“Alice’s Adventures in Wonderland” begins when a white rabbit with pink eyes runs past her and says, “Oh dear! Oh dear! I shall be too late” and then proceeds to pull from a waistcoat pocket a flashy watch before popping down a large rabbit hole under the hedge.

We know what happens next. Alice was bored. The shiny object and haberdashery piqued her curiosity and she jumped in and the rest is a famous novel written by Charles Dodgson, a mathematician at Christ Church, Oxford, under the pseudonym Lewis Carroll. Never once considering how in the world she was to get out again, Alice went down, down, down.

“Would the fall never come to an end?” was the question.

And so it is with us. Remember when Gov. LePage and former Health and Human Services Commissioner Mary Mayhew passed the buck on the tragic death of Marissa Kennedy back in March? I wrote a column about it and said a tragedy on top of the tragedy was that the Maine Republican Brat Pack who orchestrated the starvation of public health programs and designed the slashing of the social safety net was taking their show on the road.

I wasn’t kidding. The Washington Post reported Friday that this cohort are apparently the “loudest and most persuasive voices in the debate over new work requirements in the food-stamp program.”

Oh dear. Oh dear, indeed.

Sam Adolphsen, so-called “Senior Fellow” at the Foundation for Government Accountability, presented testimony to the Subcommittee on Healthcare, Benefits, and Administrative Rules last week in Washington about – you guessed it – welfare reform. The subcommittee is an arm of the larger oversight panel that has a mission and commitment to expose waste, fraud and abuse in the name of good government.

Adolphsen got his start in Maine as a right-wing activist. He went from college to being a campaign manager for Maine Senate Republicans to working for a right-wing special interest group to working in government, where he oversaw, among other things, the awarding of a nearly $1 million no-bid contract to the Alexander Group for a plagiarized and faulty Medicaid study. For that he was promoted by Mary Mayhew to the position of deputy commissioner of finance for the Maine DHHS. Adolphsen now works for nonprofit political organizations.

Phony research packaged like candy and peddled by scrubbed white boys is the shiny watch that Congress is chasing down the rabbit hole on the Farm Bill, and the thick and tightly wrapped red tape strangling the Supplemental Nutrition Assistance Program is the bright waistcoat pocket.

The irony is so rich. Welfare fraud? How about policy fraud? How about ideology wrapped up as research fraud?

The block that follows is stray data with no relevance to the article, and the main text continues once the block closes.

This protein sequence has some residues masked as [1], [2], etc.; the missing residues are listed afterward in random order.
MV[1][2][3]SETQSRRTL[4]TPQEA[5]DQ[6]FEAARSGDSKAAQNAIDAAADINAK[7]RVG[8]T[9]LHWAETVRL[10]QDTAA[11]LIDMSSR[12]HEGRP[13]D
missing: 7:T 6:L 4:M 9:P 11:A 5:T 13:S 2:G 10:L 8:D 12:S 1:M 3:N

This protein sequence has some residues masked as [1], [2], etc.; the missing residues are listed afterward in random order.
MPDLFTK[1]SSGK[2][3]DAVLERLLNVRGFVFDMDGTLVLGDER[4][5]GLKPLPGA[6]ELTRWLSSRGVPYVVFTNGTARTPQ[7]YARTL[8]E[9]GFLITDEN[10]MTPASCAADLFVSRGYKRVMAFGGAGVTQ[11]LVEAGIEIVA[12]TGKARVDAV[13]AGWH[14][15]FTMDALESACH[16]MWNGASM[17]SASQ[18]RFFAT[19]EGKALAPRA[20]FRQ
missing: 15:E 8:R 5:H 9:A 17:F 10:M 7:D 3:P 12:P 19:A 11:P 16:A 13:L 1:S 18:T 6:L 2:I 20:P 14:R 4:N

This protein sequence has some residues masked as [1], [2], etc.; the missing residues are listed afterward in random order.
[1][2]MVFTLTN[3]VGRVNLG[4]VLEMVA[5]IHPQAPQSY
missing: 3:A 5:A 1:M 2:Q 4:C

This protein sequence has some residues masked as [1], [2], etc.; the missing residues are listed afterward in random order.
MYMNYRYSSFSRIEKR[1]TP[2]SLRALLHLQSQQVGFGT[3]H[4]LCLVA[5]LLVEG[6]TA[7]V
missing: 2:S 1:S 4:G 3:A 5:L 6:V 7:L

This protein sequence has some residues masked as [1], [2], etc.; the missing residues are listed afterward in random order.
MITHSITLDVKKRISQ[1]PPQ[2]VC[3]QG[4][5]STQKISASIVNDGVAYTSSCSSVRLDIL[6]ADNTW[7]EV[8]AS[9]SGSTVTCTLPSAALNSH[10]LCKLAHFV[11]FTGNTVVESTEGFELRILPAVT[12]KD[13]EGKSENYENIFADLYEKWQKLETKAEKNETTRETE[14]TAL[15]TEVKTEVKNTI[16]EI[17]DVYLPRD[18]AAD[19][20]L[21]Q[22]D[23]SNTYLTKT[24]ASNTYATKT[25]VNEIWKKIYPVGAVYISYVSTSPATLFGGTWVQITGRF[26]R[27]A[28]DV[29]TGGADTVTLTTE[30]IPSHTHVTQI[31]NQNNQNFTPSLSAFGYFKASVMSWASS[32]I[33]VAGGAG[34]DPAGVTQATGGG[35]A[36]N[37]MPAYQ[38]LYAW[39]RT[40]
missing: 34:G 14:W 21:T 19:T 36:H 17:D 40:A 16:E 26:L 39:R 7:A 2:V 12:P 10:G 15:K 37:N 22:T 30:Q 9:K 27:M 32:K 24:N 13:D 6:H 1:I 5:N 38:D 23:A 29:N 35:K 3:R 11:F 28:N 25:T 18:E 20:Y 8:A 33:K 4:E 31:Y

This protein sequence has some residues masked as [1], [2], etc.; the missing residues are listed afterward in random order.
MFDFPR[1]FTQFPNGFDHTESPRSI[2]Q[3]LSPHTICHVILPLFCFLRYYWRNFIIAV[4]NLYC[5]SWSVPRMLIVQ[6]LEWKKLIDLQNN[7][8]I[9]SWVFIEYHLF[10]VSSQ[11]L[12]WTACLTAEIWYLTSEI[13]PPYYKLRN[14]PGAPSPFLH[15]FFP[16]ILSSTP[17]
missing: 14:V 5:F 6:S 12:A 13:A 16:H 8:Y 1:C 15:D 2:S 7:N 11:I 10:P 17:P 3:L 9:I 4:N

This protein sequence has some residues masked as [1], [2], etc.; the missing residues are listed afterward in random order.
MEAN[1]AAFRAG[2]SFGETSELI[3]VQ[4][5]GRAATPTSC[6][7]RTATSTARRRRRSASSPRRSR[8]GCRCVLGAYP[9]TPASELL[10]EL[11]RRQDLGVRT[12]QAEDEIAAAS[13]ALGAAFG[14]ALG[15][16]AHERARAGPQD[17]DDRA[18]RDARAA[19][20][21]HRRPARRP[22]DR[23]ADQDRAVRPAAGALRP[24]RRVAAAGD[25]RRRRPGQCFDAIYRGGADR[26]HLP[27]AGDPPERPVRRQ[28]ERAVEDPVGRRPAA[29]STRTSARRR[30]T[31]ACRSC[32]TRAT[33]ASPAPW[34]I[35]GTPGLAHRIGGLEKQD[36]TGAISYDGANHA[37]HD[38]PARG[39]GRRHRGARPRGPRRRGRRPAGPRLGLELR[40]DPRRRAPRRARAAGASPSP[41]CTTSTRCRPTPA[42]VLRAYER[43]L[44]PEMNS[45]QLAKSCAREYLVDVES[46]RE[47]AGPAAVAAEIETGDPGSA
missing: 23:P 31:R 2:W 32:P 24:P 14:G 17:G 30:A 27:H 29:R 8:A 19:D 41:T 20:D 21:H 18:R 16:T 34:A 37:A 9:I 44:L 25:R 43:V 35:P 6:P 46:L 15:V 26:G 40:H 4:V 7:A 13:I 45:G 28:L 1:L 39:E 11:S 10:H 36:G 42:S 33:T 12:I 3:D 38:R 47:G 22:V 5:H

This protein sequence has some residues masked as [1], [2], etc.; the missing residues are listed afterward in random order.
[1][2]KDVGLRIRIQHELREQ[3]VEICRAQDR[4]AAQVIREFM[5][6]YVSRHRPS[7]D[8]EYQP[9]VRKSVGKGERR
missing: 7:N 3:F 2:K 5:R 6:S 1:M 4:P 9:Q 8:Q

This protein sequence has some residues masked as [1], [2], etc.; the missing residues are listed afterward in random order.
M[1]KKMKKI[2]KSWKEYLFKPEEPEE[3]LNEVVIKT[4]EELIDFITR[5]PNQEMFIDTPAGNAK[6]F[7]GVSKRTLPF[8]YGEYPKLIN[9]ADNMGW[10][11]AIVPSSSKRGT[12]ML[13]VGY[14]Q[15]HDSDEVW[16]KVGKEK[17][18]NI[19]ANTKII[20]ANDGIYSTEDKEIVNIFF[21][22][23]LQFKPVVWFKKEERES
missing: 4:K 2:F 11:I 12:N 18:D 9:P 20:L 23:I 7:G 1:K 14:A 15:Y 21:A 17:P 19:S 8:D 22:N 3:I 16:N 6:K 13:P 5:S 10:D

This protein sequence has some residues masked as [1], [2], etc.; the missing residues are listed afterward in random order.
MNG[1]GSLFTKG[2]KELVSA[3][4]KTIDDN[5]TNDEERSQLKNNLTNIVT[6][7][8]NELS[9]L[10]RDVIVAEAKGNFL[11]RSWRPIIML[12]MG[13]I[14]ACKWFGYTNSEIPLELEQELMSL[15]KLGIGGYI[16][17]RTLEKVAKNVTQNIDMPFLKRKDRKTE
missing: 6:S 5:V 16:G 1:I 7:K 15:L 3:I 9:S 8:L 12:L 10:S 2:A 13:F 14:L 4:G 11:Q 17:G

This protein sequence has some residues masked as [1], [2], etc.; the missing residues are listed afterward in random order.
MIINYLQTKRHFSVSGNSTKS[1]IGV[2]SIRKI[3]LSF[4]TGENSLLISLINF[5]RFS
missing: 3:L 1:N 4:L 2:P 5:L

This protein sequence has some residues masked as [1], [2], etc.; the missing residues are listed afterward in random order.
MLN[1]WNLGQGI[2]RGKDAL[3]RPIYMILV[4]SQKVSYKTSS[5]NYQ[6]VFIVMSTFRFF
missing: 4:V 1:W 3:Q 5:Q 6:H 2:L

The alleged expertise of and “research” by the Foundation for Government Accountability is the real fraud. What’s hard to believe is that House Republicans believe it.

“Junk science,” according to Peter Germanis, a conservative economist who served in the Reagan and Bush administrations.

“Their numbers are way, way off,” Jeffrey Grogger, an applied microeconomist at the University of Chicago who has studied welfare reform, says about the Kansas study that the Foundation for Government Accountability hawks to members of Congress and state legislatures as proof of their assertion that welfare fraud is rampant.

“The amount of fraud identified is directly related to the level of effort put forth to discover it.” This is the message to the Republican lawmakers. Beefing up enforcement is the way Republicans grow government and pad their power base in disguise.

And how about the so-called dignity of work touted by the Brat Pack, the Foundation for Government Accountability and their brother organizations? Have these guys ever worked a day of their life in the private sector for which they claim such great expertise?

Adolphsen has never had a job in the private sector. He’s the “free-market” expert Congress is relying on to restore the “dignity of work” to food stamp recipients?

Down. Down. Down.

The United States Congress is making serious decisions about food policy that will affect hundreds of thousands of hungry Americans, and it’s basing these decisions on junk science and voodoo economics that got its start here in Maine’s political soil. Bogus data and “reports” and research are marketed like soft drinks and prescription meds and the good ol’ boys are gobbling it up like pigs at a trough.

The revolution will be televised, after all. On CSPAN. But the takeover of American politics by ideologues looks like a fairy tale, because it is.

Cynthia Dill is a civil rights lawyer and former state senator. She may be contacted at her website:


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